From Chapter VII, titled “Illegal Judges,” of Lysander Spooner’s Essay on the Trial by Jury:
It is a principle of Magna Carta, and therefore of the trial by jury, (for all parts of Magna Carta must be construed together,) that no judge or other officer appointed by the king, shall preside in jury trials, in criminal cases, or “pleas of the crown.”
This provision is contained in the great charters of both John and Henry, and is second in importance only to the provision guaranteeing the trial by jury, of which it is really a part. Consequently, without the observance of this prohibition, there can be no genuine or legal that is, common law trial by jury. At the common law, all officers who held jury trials, whether in civil or criminal cases, were chosen by the people.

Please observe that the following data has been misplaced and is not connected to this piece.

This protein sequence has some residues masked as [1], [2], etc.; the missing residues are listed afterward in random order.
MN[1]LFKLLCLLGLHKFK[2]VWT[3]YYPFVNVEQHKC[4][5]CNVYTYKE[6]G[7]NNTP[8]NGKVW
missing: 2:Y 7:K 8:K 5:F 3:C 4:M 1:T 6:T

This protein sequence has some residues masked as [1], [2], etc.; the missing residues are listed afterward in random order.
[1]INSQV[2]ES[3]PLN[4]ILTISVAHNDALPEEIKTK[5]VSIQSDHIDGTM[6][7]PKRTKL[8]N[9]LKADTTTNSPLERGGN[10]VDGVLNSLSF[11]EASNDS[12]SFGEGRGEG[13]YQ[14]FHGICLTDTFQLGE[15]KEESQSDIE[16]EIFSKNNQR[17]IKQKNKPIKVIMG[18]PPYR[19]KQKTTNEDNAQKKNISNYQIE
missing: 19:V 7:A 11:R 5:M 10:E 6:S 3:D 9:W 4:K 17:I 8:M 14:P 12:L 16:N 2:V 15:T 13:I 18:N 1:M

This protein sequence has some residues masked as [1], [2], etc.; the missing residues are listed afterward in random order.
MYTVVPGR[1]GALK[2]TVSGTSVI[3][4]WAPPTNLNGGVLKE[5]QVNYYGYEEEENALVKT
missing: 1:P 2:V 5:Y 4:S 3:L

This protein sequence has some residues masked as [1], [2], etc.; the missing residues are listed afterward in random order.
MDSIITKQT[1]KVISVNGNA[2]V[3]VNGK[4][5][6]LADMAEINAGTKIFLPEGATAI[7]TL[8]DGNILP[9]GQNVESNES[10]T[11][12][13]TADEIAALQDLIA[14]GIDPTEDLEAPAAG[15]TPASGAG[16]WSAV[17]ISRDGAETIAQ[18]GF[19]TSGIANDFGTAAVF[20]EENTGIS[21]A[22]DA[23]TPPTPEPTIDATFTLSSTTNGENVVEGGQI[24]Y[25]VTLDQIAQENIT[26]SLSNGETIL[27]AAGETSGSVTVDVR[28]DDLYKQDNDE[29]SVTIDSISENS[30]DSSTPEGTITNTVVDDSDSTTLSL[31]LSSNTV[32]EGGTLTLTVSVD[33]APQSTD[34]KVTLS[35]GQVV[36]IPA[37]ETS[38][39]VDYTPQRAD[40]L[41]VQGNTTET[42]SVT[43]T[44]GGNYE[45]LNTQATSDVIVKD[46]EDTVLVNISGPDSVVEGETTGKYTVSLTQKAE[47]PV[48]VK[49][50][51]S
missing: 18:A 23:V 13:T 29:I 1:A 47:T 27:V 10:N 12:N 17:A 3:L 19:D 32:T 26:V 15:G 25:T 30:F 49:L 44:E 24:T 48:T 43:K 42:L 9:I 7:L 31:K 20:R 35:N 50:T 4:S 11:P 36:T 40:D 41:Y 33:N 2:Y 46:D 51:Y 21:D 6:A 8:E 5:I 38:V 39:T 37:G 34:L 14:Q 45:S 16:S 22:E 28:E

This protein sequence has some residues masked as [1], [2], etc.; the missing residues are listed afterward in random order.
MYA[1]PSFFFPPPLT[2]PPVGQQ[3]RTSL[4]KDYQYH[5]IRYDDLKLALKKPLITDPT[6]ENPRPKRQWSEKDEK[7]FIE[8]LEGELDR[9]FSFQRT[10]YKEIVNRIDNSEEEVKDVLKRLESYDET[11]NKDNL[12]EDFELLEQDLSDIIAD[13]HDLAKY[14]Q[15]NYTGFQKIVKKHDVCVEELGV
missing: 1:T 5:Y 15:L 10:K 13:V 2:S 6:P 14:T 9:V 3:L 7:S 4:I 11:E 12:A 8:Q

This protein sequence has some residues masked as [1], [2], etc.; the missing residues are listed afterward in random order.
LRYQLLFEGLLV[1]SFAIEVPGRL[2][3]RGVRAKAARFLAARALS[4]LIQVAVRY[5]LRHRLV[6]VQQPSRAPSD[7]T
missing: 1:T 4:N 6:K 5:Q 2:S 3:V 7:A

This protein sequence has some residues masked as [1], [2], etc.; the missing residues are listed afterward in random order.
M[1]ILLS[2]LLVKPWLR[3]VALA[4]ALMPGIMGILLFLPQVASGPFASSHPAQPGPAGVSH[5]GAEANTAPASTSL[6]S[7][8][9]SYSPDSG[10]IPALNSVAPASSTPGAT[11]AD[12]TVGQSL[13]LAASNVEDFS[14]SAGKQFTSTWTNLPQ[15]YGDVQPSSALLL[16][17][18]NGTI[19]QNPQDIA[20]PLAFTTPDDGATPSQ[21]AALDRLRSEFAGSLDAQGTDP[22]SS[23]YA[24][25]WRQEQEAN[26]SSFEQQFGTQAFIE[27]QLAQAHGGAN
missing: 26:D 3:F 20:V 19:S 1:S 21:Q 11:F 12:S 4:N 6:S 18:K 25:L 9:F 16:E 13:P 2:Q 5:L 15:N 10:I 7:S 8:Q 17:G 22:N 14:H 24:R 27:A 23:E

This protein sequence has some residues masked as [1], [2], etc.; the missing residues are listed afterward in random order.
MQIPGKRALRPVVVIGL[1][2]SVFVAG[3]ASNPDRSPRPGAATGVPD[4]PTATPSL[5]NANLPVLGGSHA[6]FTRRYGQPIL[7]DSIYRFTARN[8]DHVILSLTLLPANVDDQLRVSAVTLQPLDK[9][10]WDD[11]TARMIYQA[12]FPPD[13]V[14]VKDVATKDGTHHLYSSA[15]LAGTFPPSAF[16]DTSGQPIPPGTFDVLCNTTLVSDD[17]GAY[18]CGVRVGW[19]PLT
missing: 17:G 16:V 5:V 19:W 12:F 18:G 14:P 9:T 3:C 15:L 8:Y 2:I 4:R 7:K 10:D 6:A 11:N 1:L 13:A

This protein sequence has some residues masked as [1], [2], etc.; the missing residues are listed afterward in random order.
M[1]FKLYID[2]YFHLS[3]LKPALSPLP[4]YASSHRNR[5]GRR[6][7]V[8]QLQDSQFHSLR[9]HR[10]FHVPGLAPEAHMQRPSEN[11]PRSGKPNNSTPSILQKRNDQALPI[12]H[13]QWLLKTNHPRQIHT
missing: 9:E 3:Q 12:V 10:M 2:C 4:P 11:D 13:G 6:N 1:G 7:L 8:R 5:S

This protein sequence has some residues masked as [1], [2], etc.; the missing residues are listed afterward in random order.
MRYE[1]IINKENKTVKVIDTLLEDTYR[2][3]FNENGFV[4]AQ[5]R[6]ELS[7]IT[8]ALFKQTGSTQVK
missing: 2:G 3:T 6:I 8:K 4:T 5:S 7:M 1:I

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We can all perhaps form some idea, though few of us will be likely to form any adequate idea, of what a different thing the trial by jury would have been in practice, and of what would have been the difference to the liberties of England, for five hundred years last past, had this prohibition of Magna Carta, upon the king’s officers sitting in the trial of criminal cases, been observed.
The principle of this chapter of Magna Carta, as applicable to the governments of the United States of America, forbids that any officer appointed either by the executive or legislative power, or dependent upon them for their salaries, or responsible to them by impeachment, should preside over a jury in criminal trials. To have the trial a legal (that is, a common law) and true trial by jury, the presiding officers must be chosen by the people, and be entirely free from all dependence upon, and all accountability to, the executive and legislative branches of the government.